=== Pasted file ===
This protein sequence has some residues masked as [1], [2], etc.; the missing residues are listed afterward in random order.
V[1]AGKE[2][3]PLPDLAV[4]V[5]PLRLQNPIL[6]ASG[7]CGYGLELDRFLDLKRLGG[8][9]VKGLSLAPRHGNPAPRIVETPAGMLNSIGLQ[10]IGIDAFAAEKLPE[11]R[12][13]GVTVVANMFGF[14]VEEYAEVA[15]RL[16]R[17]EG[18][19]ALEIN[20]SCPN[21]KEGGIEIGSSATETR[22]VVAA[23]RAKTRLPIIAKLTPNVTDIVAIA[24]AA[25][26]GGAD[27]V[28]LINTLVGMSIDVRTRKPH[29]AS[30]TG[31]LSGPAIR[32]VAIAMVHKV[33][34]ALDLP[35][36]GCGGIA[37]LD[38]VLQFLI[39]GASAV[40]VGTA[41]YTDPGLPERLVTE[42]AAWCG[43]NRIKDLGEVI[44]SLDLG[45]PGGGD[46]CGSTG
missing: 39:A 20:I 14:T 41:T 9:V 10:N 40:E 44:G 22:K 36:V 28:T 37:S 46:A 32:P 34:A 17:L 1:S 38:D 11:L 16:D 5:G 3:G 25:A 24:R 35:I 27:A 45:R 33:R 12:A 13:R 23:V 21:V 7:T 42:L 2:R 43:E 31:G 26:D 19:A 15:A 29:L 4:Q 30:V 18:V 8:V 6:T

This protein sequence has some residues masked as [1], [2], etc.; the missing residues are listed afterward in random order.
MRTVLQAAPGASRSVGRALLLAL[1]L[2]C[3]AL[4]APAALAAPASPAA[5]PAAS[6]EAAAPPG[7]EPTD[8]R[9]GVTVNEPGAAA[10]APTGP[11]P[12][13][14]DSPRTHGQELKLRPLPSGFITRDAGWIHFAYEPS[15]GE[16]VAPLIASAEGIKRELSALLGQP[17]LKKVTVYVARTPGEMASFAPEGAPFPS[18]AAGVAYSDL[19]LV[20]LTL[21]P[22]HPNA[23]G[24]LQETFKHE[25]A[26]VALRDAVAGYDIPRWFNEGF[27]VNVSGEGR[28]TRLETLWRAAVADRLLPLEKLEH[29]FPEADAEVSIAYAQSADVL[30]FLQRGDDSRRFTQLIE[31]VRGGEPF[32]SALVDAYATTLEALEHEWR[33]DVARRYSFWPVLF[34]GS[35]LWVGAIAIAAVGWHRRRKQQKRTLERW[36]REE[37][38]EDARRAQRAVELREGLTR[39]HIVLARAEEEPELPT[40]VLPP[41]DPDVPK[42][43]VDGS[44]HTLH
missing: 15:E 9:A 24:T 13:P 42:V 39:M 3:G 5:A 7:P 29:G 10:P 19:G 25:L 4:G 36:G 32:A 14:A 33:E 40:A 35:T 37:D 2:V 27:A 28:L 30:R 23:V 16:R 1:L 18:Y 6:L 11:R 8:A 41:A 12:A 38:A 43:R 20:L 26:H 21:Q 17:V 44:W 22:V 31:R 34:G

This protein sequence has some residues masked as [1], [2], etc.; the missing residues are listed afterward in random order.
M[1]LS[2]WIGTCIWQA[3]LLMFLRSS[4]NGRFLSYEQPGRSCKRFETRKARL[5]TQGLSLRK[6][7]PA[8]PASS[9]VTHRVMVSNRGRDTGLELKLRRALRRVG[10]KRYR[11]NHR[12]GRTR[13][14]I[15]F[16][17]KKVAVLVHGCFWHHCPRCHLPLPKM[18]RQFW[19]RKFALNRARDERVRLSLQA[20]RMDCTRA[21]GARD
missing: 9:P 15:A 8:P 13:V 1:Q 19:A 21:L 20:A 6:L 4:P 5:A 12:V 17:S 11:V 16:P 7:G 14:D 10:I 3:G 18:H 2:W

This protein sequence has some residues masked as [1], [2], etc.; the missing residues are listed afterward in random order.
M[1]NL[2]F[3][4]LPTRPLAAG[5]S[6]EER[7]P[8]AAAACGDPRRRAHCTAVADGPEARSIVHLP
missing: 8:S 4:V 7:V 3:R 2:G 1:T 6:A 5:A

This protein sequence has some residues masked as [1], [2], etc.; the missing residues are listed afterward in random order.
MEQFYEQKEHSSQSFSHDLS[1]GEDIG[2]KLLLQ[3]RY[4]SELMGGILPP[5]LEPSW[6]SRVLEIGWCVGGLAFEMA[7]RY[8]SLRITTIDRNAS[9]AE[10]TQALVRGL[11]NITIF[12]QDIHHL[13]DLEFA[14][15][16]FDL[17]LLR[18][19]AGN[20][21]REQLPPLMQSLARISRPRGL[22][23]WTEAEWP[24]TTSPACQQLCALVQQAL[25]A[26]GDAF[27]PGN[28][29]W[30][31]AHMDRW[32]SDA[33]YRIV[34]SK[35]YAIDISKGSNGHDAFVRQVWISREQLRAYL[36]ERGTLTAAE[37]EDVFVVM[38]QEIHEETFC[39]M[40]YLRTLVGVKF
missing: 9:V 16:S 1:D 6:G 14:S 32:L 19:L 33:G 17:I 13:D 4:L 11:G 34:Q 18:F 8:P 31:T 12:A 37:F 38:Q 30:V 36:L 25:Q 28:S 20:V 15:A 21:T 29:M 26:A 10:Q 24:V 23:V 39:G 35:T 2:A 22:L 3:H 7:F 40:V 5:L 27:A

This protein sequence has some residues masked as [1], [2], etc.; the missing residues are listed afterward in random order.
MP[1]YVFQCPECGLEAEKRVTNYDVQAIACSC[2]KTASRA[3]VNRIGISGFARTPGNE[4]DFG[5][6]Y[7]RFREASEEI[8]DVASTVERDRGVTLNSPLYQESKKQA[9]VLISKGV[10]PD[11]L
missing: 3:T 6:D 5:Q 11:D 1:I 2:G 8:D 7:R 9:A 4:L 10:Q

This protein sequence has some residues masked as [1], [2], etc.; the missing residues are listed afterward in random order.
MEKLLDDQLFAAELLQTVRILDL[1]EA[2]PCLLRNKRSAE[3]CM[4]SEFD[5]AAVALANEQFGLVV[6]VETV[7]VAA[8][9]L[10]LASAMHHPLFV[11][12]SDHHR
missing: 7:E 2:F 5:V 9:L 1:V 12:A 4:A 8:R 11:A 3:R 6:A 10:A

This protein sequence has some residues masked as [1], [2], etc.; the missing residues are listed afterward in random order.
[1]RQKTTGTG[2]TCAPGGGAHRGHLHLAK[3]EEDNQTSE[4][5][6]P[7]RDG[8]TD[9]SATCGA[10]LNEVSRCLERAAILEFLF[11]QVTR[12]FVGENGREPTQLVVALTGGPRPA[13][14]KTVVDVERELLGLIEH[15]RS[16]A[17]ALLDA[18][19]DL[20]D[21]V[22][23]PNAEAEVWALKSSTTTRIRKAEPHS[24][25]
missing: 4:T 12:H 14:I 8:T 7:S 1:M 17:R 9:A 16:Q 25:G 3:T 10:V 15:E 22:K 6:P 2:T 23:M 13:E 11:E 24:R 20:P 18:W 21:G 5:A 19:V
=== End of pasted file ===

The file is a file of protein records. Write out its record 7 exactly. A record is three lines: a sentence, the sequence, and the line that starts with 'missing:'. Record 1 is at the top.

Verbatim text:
This protein sequence has some residues masked as [1], [2], etc.; the missing residues are listed afterward in random order.
MEKLLDDQLFAAELLQTVRILDL[1]EA[2]PCLLRNKRSAE[3]CM[4]SEFD[5]AAVALANEQFGLVV[6]VETV[7]VAA[8][9]L[10]LASAMHHPLFV[11][12]SDHHR
missing: 7:E 2:F 5:V 9:L 1:V 12:A 4:A 8:R 11:A 3:R 6:A 10:A